Samsung uses Galaxy phones as fundus camera for cost-effective eye care

If you stick to what Samsung is doing with the old Galaxy smartphones, eye care will benefit better than before. According to the Galaxy Upcycling program, the South Korean giant is repurposing old Galaxy smartphones to use as ophthalmic equipment to weaken eye diseases. The initiative for the recycling program was revealed in 2017 in South Korea, and over time, Samsung has plans to expand to other regions, such as India, Vietnam, Papua, New Guinea, and Morocco.

Making judicious use of the phone’s native hardware, the EYELIKE fundus camera employs an intelligent algorithm for this purpose. The phone connects to a lens accessory to make diagnosis possible, much like a professional fundus camera used by doctors.

Together with the specially developed application, the system as a whole is capable of detecting any ophthalmic disease. Vital diagnostic data is collected from the patient and suggested treatment is prescribed, at a fraction of the cost compared to commercial instruments.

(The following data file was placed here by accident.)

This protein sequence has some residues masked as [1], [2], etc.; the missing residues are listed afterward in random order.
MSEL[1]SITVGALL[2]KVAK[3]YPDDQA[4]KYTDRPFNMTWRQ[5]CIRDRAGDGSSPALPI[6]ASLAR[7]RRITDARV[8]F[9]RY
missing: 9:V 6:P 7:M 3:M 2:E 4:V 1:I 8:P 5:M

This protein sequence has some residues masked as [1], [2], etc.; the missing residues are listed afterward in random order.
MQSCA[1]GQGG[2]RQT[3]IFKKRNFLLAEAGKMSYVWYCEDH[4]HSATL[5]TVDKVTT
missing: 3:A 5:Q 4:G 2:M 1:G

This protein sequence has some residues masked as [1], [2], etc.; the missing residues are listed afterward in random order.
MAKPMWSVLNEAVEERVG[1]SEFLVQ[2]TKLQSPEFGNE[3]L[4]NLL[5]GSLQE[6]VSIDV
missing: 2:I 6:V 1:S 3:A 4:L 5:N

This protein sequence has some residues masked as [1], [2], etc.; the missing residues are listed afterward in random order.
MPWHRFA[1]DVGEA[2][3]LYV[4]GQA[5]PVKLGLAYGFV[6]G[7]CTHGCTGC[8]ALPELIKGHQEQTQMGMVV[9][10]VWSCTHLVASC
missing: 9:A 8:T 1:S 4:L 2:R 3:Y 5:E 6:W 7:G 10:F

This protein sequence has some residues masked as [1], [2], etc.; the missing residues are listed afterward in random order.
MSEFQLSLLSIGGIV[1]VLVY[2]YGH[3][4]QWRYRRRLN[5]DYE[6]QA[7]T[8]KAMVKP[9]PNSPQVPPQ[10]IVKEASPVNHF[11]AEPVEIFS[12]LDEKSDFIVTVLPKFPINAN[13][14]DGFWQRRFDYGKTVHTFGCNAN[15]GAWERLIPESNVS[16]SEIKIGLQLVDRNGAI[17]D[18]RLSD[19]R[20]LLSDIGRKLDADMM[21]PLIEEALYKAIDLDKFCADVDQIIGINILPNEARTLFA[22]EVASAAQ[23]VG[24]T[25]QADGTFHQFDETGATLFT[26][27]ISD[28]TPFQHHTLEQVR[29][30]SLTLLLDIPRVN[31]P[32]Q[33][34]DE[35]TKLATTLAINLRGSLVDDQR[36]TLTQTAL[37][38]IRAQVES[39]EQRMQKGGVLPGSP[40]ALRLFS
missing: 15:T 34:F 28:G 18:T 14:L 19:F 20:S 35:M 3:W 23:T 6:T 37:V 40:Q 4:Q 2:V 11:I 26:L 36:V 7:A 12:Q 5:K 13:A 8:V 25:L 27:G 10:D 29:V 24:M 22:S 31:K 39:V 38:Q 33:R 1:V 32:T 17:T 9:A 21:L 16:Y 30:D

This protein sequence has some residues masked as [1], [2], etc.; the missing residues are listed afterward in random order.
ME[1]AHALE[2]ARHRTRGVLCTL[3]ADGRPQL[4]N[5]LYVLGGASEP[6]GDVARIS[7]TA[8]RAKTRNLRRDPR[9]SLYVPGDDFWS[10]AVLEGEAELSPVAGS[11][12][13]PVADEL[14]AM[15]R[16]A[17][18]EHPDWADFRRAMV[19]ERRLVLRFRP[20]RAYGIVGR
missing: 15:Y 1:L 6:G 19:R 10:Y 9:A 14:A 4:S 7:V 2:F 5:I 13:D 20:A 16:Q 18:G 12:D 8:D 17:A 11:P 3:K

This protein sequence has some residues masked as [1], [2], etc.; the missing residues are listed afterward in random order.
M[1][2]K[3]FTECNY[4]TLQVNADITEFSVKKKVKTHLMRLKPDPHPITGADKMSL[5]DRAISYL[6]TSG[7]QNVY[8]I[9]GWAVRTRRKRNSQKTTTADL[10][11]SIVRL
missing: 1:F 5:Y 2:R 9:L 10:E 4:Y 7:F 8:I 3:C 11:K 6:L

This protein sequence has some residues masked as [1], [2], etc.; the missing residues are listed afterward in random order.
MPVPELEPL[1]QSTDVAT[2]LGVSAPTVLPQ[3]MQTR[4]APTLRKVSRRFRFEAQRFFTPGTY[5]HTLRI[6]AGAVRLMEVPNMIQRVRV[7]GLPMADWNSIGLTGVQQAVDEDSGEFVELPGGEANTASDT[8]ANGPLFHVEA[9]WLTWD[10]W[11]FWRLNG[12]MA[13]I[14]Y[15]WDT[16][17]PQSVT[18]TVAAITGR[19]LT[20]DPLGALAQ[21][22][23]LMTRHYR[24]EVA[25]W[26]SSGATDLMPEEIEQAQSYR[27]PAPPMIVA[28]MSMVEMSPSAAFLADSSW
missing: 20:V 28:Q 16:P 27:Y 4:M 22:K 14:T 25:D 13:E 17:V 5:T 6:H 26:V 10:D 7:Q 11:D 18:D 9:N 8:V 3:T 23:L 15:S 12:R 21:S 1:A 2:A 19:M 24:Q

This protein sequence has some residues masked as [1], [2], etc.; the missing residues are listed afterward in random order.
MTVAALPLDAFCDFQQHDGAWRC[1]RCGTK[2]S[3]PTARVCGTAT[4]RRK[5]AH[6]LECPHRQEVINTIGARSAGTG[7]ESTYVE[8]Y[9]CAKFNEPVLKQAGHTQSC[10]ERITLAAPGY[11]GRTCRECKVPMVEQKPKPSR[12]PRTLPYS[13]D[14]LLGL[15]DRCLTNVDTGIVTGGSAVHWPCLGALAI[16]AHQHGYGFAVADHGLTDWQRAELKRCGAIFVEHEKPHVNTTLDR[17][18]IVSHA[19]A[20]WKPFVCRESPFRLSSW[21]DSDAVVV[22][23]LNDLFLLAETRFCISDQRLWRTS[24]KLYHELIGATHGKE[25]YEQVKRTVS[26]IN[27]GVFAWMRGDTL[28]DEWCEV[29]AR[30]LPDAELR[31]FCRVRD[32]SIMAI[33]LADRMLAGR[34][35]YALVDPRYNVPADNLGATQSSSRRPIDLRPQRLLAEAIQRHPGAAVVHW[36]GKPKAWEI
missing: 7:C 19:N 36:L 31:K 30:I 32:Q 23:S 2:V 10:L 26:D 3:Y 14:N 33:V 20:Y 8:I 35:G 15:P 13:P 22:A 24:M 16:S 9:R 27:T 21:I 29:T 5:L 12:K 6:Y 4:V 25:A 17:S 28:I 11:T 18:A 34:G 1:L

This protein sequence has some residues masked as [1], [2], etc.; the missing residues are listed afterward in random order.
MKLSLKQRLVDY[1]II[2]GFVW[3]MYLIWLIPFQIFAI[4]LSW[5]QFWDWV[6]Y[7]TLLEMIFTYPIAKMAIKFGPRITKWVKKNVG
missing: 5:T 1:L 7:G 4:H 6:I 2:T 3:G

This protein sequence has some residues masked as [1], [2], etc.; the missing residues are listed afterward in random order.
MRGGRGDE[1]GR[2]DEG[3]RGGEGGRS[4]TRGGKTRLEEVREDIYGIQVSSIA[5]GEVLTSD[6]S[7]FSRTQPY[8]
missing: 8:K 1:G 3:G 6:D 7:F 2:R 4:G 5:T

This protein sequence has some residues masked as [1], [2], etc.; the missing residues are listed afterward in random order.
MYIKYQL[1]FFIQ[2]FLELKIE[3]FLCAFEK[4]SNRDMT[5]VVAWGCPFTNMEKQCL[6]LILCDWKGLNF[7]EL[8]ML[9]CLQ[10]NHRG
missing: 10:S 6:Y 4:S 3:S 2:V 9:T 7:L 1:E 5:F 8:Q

The smart system developed in conjunction with the International Agency for the Prevention of Blindness (IAPB) and the Yonsei University Health System (YUHS) in Korea, is capable of detecting eye conditions such as partial blindness in early stages, diabetic retinopathy , glaucoma or age. related macular degeneration. The software for the camera system came from the Samsung India-Bangalore Research and Development Institute (SRI-B).

Samsung’s intuitive solution solves the problem of digital waste and cost-effective eye treatment in developing countries. After its success in Vietnam since 2018, when it was first tested with 19,000 Vietnamese residents, it is now all set to expand into India, Morocco and Papua New Guinea.

According to Samsung, in 2019, they provided 90 portable ophthalmoscopes to healthcare professionals in remote regions of Vietnam. The next idea is to create portable colposcopes from Galaxy smartphones to detect cervical cancer and diagnose women’s health.

All of these efforts are part of the 2030 Agenda for Sustainable Development, which also includes Samsung’s Galaxy Upcycling at Home initiative to use old phones as connected devices.

Related Articles

Latest Articles